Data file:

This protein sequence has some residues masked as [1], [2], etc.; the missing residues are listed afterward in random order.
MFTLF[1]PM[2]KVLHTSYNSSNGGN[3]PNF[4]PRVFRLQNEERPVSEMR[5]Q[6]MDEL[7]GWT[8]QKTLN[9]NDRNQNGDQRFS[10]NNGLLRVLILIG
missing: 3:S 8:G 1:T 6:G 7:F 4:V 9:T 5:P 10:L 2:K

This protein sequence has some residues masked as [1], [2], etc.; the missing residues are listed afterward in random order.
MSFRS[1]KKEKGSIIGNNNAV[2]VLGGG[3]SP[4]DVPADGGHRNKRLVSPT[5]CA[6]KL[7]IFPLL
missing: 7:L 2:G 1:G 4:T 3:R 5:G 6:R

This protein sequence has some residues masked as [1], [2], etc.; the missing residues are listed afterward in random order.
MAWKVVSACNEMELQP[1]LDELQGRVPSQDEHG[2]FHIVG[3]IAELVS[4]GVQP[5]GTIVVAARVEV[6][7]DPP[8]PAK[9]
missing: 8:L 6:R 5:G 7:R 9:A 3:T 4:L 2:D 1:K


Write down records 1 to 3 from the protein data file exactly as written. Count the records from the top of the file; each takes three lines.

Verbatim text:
This protein sequence has some residues masked as [1], [2], etc.; the missing residues are listed afterward in random order.
MFTLF[1]PM[2]KVLHTSYNSSNGGN[3]PNF[4]PRVFRLQNEERPVSEMR[5]Q[6]MDEL[7]GWT[8]QKTLN[9]NDRNQNGDQRFS[10]NNGLLRVLILIG
missing: 3:S 8:G 1:T 6:G 7:F 4:V 9:T 5:P 10:L 2:K

This protein sequence has some residues masked as [1], [2], etc.; the missing residues are listed afterward in random order.
MSFRS[1]KKEKGSIIGNNNAV[2]VLGGG[3]SP[4]DVPADGGHRNKRLVSPT[5]CA[6]KL[7]IFPLL
missing: 7:L 2:G 1:G 4:T 3:R 5:G 6:R

This protein sequence has some residues masked as [1], [2], etc.; the missing residues are listed afterward in random order.
MAWKVVSACNEMELQP[1]LDELQGRVPSQDEHG[2]FHIVG[3]IAELVS[4]GVQP[5]GTIVVAARVEV[6][7]DPP[8]PAK[9]
missing: 8:L 6:R 5:G 7:R 9:A 3:T 4:L 2:D 1:K